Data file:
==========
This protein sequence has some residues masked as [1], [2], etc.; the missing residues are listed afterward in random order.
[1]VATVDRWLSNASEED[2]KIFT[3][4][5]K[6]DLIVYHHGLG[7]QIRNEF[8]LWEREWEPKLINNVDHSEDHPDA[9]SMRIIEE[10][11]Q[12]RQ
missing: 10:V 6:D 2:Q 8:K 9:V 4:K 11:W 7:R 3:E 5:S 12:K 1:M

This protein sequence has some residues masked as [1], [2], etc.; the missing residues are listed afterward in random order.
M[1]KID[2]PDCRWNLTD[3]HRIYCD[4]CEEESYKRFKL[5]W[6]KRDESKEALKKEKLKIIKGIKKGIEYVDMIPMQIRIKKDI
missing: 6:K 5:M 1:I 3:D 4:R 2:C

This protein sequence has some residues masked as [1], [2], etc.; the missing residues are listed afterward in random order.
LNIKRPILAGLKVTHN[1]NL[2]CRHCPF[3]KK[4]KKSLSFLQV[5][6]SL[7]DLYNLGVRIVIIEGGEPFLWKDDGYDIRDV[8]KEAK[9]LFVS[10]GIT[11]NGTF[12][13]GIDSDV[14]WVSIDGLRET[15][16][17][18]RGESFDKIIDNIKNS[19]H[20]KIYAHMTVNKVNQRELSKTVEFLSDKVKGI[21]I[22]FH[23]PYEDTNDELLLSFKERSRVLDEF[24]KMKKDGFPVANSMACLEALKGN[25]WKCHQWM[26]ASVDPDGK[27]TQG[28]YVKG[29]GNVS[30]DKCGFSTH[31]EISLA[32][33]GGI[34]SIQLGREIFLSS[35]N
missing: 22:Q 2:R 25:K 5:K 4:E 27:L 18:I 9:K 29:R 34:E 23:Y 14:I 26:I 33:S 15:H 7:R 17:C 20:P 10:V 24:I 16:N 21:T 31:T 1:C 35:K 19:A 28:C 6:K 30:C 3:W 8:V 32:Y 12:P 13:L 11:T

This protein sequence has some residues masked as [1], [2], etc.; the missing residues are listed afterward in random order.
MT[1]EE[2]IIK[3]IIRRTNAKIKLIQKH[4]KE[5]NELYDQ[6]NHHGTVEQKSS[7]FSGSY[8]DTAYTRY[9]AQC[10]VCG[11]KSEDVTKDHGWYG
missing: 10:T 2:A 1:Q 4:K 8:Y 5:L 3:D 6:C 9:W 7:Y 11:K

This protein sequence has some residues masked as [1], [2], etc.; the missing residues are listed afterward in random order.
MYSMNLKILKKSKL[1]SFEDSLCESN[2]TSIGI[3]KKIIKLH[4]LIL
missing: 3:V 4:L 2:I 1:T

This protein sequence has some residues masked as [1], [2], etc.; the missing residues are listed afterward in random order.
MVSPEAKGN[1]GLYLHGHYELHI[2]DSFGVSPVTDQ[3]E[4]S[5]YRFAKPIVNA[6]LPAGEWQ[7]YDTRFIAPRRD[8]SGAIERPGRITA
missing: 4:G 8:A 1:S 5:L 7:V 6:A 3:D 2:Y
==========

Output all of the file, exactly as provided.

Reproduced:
This protein sequence has some residues masked as [1], [2], etc.; the missing residues are listed afterward in random order.
[1]VATVDRWLSNASEED[2]KIFT[3][4][5]K[6]DLIVYHHGLG[7]QIRNEF[8]LWEREWEPKLINNVDHSEDHPDA[9]SMRIIEE[10][11]Q[12]RQ
missing: 10:V 6:D 2:Q 8:K 9:V 4:K 11:W 7:R 3:E 5:S 12:K 1:M

This protein sequence has some residues masked as [1], [2], etc.; the missing residues are listed afterward in random order.
M[1]KID[2]PDCRWNLTD[3]HRIYCD[4]CEEESYKRFKL[5]W[6]KRDESKEALKKEKLKIIKGIKKGIEYVDMIPMQIRIKKDI
missing: 6:K 5:M 1:I 3:D 4:R 2:C

This protein sequence has some residues masked as [1], [2], etc.; the missing residues are listed afterward in random order.
LNIKRPILAGLKVTHN[1]NL[2]CRHCPF[3]KK[4]KKSLSFLQV[5][6]SL[7]DLYNLGVRIVIIEGGEPFLWKDDGYDIRDV[8]KEAK[9]LFVS[10]GIT[11]NGTF[12][13]GIDSDV[14]WVSIDGLRET[15][16][17][18]RGESFDKIIDNIKNS[19]H[20]KIYAHMTVNKVNQRELSKTVEFLSDKVKGI[21]I[22]FH[23]PYEDTNDELLLSFKERSRVLDEF[24]KMKKDGFPVANSMACLEALKGN[25]WKCHQWM[26]ASVDPDGK[27]TQG[28]YVKG[29]GNVS[30]DKCGFSTH[31]EISLA[32][33]GGI[34]SIQLGREIFLSS[35]N
missing: 22:Q 2:R 25:K 5:K 4:E 27:L 18:I 9:K 29:R 34:E 23:Y 14:I 26:I 33:S 15:H 7:R 17:C 20:P 10:V 24:I 16:N 21:T 31:T 1:C 35:K 19:A 28:C 6:K 30:C 3:W 8:V 32:Y 12:P 13:L 11:T

This protein sequence has some residues masked as [1], [2], etc.; the missing residues are listed afterward in random order.
MT[1]EE[2]IIK[3]IIRRTNAKIKLIQKH[4]KE[5]NELYDQ[6]NHHGTVEQKSS[7]FSGSY[8]DTAYTRY[9]AQC[10]VCG[11]KSEDVTKDHGWYG
missing: 10:T 2:A 1:Q 4:K 8:Y 5:L 3:D 6:C 9:W 7:Y 11:K

This protein sequence has some residues masked as [1], [2], etc.; the missing residues are listed afterward in random order.
MYSMNLKILKKSKL[1]SFEDSLCESN[2]TSIGI[3]KKIIKLH[4]LIL
missing: 3:V 4:L 2:I 1:T

This protein sequence has some residues masked as [1], [2], etc.; the missing residues are listed afterward in random order.
MVSPEAKGN[1]GLYLHGHYELHI[2]DSFGVSPVTDQ[3]E[4]S[5]YRFAKPIVNA[6]LPAGEWQ[7]YDTRFIAPRRD[8]SGAIERPGRITA
missing: 4:G 8:A 1:S 5:L 7:V 6:A 3:D 2:Y